But it's Richard Ashcroft, having woken up from the unfocused sleepwalking of the previous records, who really shines here. This is, despite the fact that the Verve are quite definitely his group, his story; his triumph. With the record, you begin to understand why the usual litany of messianic hyperbole reserved for lead singers with a habit of singing with their arms outstretched is currently being thrown about with no sense of what the words really mean. His apparent troubles with drugs, relationships and depression have previously seemed like excuses made by others to add weight to his ramblings. Here, painful experience leads him to express himself in a direct way so free of artifice it can sometimes seems just blunt, even obvious. Here is a man who wants you to hear him. Like Pete Townshend packing away his own bag of lyrical tricks to sing 'Behind Blue Eyes', this is real and personal.
The modern blues of 'Bitter Sweet Symphony' is underlined by the bleak intensity of 'This Time' and 'Weeping Willow'. This is soul music like Joy Division's Closer. Essentially, a man has been tipped upside down by the world and he doesn't like it. Unlike Ian Curtis, however, despite the chilling delivery of lines like, "I must be going insane/I talked to God in a phone box on my way home" there is no sense that Ashcroft is going under. Time and time again here you hear him slapping himself in the face, trying to find some air packets of faith in these songs wrenched from his darkest hours. "Try to make ends meet/Try to find some money then you die," is a low balanced by the hard-bitten optimism of lines like, "And the world won't end/And there is no time for cracking up, believe me friend."
People have been waiting a long time for a record like this. The success of Radiohead was so predestined it's almost mathematical. We've all been sickened by groups swapping their nursery rhymes for hard cash and trainers. Step back to the Manic Street Preachers' yearning A Design For Life and it's clear that people want their music to hurt, to express some universal humanity. They want it to be about something. 'Bitter Sweet Symphony' is full of lines which hit hard, but perhaps the most telling is this: "I need to find some sounds that recognise the pain in me/But the airwaves are clean and there's nobody saying it to me now." We've cigarettes, our alcohol and rolled slowly down the hall faster than some nonsensical cannonball, finding ourselves reluctantly agreeing that biggest, richest, loudest are the best because they say so.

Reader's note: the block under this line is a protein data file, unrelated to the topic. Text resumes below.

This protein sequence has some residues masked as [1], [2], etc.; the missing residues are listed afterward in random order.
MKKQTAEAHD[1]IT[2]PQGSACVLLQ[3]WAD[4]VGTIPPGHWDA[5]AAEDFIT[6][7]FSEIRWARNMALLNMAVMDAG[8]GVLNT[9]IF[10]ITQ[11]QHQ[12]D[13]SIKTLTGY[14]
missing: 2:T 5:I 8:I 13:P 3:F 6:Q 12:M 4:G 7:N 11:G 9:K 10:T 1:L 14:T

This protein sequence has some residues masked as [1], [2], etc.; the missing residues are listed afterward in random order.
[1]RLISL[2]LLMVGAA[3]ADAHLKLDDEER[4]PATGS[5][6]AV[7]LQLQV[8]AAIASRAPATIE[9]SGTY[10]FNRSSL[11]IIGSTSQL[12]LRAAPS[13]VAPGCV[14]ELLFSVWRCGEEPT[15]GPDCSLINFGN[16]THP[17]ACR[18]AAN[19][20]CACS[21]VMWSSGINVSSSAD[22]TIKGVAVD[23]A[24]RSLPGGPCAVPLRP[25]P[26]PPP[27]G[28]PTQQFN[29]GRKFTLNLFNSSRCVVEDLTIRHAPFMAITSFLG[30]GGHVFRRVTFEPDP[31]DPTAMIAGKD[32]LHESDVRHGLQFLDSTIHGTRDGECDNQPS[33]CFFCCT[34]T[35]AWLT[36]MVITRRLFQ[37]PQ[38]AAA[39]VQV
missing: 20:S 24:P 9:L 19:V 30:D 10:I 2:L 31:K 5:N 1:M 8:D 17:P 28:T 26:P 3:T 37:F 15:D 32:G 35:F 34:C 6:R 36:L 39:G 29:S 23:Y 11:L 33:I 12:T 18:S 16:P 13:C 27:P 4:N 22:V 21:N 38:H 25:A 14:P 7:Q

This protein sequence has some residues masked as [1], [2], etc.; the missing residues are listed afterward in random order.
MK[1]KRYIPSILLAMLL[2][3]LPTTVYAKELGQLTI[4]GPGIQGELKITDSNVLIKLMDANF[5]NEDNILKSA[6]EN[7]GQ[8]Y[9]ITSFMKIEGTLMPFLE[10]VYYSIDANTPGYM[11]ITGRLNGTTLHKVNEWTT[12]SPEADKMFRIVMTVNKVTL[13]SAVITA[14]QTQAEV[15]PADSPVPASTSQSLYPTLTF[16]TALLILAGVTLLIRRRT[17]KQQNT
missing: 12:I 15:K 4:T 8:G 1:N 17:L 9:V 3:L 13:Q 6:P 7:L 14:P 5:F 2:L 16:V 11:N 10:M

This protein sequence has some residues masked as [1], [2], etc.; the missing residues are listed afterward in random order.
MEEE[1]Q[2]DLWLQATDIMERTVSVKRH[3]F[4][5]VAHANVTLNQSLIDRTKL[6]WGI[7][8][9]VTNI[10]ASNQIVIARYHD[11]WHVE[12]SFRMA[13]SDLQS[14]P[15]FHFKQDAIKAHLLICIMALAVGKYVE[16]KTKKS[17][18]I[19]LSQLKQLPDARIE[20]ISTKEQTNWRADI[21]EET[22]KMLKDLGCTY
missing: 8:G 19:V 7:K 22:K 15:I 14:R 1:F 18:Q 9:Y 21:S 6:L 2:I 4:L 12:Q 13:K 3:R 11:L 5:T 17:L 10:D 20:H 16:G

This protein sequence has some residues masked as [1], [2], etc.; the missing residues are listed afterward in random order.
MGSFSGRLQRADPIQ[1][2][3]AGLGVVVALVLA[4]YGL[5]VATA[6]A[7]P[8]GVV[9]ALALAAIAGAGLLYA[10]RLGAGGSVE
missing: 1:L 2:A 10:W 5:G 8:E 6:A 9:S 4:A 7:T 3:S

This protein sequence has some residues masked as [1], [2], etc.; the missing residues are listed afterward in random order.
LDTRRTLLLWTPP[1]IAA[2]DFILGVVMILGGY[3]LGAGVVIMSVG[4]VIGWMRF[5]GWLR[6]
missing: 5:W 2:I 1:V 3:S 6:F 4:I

Time to wake up, then. While there are groups out there copying old masters onto bread boards, the Verve roll dark tones onto a wider canvas of concerns. That said, Urban Hymns is still essentially a rock record steeped in some very old traditions. It looks back 25 years but, instead of tracing over, it feeds from the spirit of the past, adding its own Zeitgeist-defining sense of fear and bewilderment, coming out fighting; bruised but ultimately optimistic.
This is not a perfect record. Like its authors it is fucked up and almost foolishly convinced it can achieve the impossible. Its greatness is in its humanity and in the sense that, from fear, failure and insecurity, it's possible to scale heights in a way which not only sets the standard for the rest of the year but the decade too.
Citation (Harvard format)